If an accomplice's testimony under oath is suspect, unreliable and untrustworthy, evidence of his prior inconsistent statements, not made under oath, must be deemed even more suspect, untrustworthy and unreliable. It is my view, therefore, that in addition to the requirements of Penal Code section 1111, the principles enunciated in Gould and In re Eugene M. mandate that evidence of Fouse's prior statements to Lugos that implicated defendant as a participant in the charged offense be held insufficient as a matter of law to sustain defendant's conviction.

III

Penal Code Section 1118 Mandates a Judgment of Acquittal for Insufficiency of the Evidence at the Close of the Prosecution's Case in Chief Even in the Absence of a Defendant's Motion Therefor

The dissent asserts that the defendant has been proven guilty beyond a reasonable doubt of firing a shotgun at an inhabited dwelling -- a "vicious" crime. This assertion is based on the untenable assumption that the proceedings below were all valid; that the trial judge properly denied defendant's motion for acquittal, made after the close of the prosecution's case-in-chief, because of the absence of specifications regarding the insufficiency of the evidence; and that the trial judge then properly admitted the prosecution's rebuttal evidence and properly found defendant guilty based on (1) the accomplice's hearsay out-of-court statements inconsistent with his exculpatory testimony, and (2) the corroboration evidence introduced by the prosecution in rebuttal.

Although I consider that the majority opinion has set forth, by rather persuasive reasoning, that defendant was not validly found guilty of the offense charged, I do not agree entirely with the majority's interpretation of Penal Code section 1118, and thus deem it appropriate to add some comments of my own.

The majority opinion points out that Penal Code section 1118 authorizes the trial court to order a judgment of acquittal on its own motion as well as on a defendant's motion. It is my view, however, that Penal Code section 1118 mandates and requires the trial court to order a judgment of acquittal when, at the close of the prosecution's case-in-chief, the evidence is insufficient to sustain defendant's conviction. The language of section 1118 does not logically permit of an interpretation [23 Cal.3d 538] that gives the trial judge a discretion to refuse to order a judgment of acquittal in the face of insufficiency of the evidence, whether a defendant has made a motion for a judgment of acquittal or not.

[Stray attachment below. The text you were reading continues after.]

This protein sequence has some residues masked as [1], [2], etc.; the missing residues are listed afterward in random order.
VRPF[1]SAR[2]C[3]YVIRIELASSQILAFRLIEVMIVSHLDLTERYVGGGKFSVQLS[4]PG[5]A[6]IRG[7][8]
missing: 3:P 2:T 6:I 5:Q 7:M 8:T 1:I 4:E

California's Penal Code section 1118 is substantially the same as rule 29(a) of the Federal Rules of Criminal Procedure and thus should receive the same construction. Rule 29(a) provides, in pertinent part for the issue before us, that "[t]he court on motion of a defendant or of its own motion shall order the entry of judgment of acquittal of one or more offenses charged in the indictment or information after the evidence on either side is closed if the evidence is insufficient to sustain a conviction of such offense or offenses." (Italics added.) Rule 29(a) has been interpreted to be mandatory and not discretionary if the prosecution's evidence in its case-in-chief is insufficient to sustain a defendant's conviction. In Cephus v. United States (D.C.Cir. 1963) 324 F.2d 893, the trial judge erroneously denied the defendant's motion for an acquittal at the close of the prosecution's case-in-chief. Thereafter, during the defense presentation, a codefendant gave testimony against the defendant and the jury convicted the defendant. On appeal from the judgment of conviction, the court rejected the prosecution's contention that, once there has been a denial of the motion for an acquittal, made after the close of the prosecution's case-in-chief, the appellate court is required to consider all the evidence introduced against defendant, and not just the prosecution's evidence presented in its case-in-chief, in determining whether the defendant is entitled to a reversal of the trial court's erroneous denial of the defendant's motion for an acquittal. "But Rule 29(a) of the Federal Rules of Criminal Procedure makes it clear that the first ruling [the denial of the motion for acquittal made at the close of the prosecution's case in chief] is not discretionary in criminal cases. A judgment of acquittal is mandatory if the Government's case is insufficient. The trial judge has no discretion to reserve his ruling in the expectation that the defendant will testify." (Cephus, supra, 324 F.2d 893, 897; fn. omitted.) It was also stated in Cephus that "[a] defendant cannot be boxed out of his Rule 29(a) rights by forcing him to go to trial with a co-defendant, or by waiting hopefully for him to convict himself" (id., at p. 898) (conc. opn.), and that "[i]f the denial of the motion was erroneous when made, it should be corrected on appeal. Few errors of law are as prejudicial to the defendant. Subsequent testimony cannot 'cure' the error." (Id., at p. 898; fn. 2.) (Conc. opn.)